TONY HUNG “HANGS ROY JONES’ CAREER” OUT TO DRY!
JONES HAD THE GOODS, NOT THE GUTS
Thousand Oaks, CA– Though he is still an active fighter, Roy Jones Jr.(56-8, 40 KOs)
career as a prize fighter is essentially over. So how will history remember a man who had unlimited amounts of skill and reflexes, but never had the mind frame to match? Jones in his prime avoided serious competition like the plague and always found a reason not to take a risk. His career numbers are quite impressive on the surface: four division champion, heavyweight king, and unification of the light heavy title. But take a closer look at his record and things aren’t quite as good as they appear.
JONES WON BOGUS HEAVYWEIGHT TITLE
His heavyweight title is fraudulent. The fact that Jones chose WBA heavyweight champion John Ruiz and not lineal heavyweight champion Lennox Lewis as his heavyweight opponent should tell everybody of Jones’ mindset . Safety first! He even backed out of a fight with a way overweight Buster Douglas. Ironically, Jones won his first two titles against his best competition, a pre-prime Bernard Hopkins for a vacant 160 lb. title and a prime James Toney for a 168 lb. title. By the time Jones moved up to 175 lbs., he was avoiding top competition. There wasn’t a lot at light heavyweights at the time, but Jones was facing fighters like Derrick Harmon, Richard Hall (for which both fighters failed a post fight drug test AKA “steroids”), and an off duty New York City police officer Richard Frazier.
JONES’S CAREER ACHIEVEMENTS CALLED INTO QUESTION
If you analyze Jones achievements closely, he never even won a legitimate linear world championship. His most legitimate title is the IBF 168 lb. title because he beat the undisputed top dog in the division for it. Most people who don’t follow boxing closely will say he unified the light heavyweight titles. True, but he was never, EVER the lineal champion. Virgil Hill had already established the lineal title in 1996 when he beat undefeated Henry Maske. Dariusz Michalczewski beat Hill in 1997 to unify the WBA, IBF, and WBO titles. Though he was stripped of the WBA and IBF belts soon after, Jones needed to beat Michalczewski for the legitimate linear title, which he never did. (In fact Zolt Erdei is currently the linear light heavyweight champion to this day). This is important because it demonstrates how Jones went around the legitimate champion to unify the titles. Most people believe he would have beaten Michalczewski.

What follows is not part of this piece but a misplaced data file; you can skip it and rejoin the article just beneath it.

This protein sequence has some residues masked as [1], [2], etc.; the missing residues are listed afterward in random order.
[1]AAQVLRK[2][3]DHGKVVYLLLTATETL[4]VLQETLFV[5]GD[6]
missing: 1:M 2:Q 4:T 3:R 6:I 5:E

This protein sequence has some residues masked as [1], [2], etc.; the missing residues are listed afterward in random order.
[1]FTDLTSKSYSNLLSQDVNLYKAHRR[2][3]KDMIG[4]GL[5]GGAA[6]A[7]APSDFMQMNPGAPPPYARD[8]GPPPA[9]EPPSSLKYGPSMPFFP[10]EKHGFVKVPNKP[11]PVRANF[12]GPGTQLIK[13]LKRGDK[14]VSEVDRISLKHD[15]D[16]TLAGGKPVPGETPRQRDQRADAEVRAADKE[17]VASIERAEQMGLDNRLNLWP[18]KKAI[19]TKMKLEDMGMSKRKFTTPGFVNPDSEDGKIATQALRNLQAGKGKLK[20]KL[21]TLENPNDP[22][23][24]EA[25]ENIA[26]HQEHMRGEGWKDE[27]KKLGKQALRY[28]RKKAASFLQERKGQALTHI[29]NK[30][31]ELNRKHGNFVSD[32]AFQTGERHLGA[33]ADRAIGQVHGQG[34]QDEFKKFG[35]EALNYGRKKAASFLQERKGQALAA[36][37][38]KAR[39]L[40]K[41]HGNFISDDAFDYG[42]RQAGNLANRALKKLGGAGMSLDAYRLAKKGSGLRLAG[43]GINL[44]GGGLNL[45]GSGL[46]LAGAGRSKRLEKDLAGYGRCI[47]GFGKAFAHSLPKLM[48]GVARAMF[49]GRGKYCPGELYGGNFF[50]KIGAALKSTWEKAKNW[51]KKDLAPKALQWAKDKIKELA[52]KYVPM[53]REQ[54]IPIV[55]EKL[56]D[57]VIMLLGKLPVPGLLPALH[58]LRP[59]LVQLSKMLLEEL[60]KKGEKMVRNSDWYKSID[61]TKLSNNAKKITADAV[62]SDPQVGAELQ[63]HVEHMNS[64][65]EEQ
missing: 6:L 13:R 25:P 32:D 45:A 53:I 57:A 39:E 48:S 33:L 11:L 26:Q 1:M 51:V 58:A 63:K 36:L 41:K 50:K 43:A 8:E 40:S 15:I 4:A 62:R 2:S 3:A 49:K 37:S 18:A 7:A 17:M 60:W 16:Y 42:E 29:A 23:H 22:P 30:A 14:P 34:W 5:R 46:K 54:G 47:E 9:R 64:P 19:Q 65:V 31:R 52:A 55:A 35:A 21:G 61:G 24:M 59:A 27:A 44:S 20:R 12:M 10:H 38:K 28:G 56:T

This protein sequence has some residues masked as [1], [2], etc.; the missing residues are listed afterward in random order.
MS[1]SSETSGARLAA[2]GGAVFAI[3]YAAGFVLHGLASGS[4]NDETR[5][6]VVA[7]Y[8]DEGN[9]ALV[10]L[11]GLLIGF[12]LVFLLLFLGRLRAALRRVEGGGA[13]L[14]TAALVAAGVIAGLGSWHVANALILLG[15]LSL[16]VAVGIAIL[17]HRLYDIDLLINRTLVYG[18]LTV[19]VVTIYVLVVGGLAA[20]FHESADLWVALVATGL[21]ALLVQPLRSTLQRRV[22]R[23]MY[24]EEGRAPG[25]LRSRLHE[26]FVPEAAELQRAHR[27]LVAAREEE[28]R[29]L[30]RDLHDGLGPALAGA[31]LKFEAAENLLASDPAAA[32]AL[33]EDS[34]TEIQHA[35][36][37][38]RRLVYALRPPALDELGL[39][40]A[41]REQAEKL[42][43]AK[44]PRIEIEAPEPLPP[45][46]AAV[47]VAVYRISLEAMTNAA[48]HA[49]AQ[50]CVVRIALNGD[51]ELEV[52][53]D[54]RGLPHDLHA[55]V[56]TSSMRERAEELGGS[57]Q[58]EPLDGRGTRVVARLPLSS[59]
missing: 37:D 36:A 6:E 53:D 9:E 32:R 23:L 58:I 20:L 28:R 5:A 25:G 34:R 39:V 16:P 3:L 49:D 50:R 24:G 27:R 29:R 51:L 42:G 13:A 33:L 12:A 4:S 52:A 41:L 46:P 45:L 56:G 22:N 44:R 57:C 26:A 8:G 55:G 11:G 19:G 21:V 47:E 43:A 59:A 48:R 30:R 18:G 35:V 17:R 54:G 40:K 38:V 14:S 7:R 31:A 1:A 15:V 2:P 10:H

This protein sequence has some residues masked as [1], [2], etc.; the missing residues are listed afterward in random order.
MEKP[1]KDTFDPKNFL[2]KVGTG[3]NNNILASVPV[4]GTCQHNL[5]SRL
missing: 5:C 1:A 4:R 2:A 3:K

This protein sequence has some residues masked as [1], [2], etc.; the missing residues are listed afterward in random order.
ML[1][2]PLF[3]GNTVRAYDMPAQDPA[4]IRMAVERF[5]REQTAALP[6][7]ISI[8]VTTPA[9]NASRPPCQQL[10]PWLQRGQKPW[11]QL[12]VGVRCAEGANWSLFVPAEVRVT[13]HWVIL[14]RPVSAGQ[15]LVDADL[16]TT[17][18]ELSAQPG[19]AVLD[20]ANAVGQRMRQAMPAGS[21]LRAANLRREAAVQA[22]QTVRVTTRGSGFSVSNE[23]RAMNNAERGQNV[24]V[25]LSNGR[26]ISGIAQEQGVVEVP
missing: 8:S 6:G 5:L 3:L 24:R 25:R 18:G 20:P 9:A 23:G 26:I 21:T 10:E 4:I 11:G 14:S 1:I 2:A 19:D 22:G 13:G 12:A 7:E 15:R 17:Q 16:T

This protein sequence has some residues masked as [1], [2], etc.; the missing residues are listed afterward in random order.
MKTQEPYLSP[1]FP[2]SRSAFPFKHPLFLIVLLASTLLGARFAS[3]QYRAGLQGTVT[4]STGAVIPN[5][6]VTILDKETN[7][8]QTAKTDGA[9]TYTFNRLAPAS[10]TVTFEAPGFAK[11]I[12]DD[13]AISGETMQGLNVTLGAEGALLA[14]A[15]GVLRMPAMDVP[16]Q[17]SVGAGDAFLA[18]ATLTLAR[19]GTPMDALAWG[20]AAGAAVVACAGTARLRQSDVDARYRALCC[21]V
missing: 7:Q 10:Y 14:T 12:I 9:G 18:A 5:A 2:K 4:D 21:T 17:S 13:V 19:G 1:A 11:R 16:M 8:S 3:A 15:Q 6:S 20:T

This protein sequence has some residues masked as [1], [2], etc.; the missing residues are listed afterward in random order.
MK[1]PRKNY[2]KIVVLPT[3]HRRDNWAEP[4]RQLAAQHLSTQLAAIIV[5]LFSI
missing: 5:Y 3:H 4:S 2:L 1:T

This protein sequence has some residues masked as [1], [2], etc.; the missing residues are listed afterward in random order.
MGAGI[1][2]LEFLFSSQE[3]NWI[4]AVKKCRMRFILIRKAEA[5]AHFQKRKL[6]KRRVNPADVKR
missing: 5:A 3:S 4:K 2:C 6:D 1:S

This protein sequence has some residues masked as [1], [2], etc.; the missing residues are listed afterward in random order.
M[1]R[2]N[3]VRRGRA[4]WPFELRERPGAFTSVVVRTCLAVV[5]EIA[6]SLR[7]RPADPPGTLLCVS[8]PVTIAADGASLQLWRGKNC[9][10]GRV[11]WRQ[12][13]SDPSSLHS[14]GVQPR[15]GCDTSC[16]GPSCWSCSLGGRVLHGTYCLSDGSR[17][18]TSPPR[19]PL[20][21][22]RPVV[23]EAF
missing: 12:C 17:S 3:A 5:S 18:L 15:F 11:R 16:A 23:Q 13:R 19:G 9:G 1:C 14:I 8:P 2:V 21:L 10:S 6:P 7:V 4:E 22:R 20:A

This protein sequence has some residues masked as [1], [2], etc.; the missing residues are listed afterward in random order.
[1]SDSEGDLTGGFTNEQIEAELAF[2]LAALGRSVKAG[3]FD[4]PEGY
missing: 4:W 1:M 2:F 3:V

ROY WAITED UNTIL HIS BLADE WAS DULL!
To make matters worse, Jones started fighting the best only after his prime. Even though he lost to Joe Calzaghe the long reigning WBO super middleweight champion, most would agree that Jones would have easily handled him if they had fought around 1996 or 1997, which is when the fight should have taken place. Bernard Hopkins, who Jones has infinitely more talent than, will probably go down as the greater fighter. All this is not meant to discredit Jones, but to put into perspective of what was and what could have been. He’s still clearly a first ballot Hall of Famer, but for a guy who many compared to Sugar Ray Robinson in his prime, he could have achieved so much more. If only his mind frame had matched his talents.
Editor’s Note: Tony Hung is known as “The Human Boxing Encyclopedia” has a BA degree in History from Cal Poly Pomona and today he makes his debut at RingTalk.com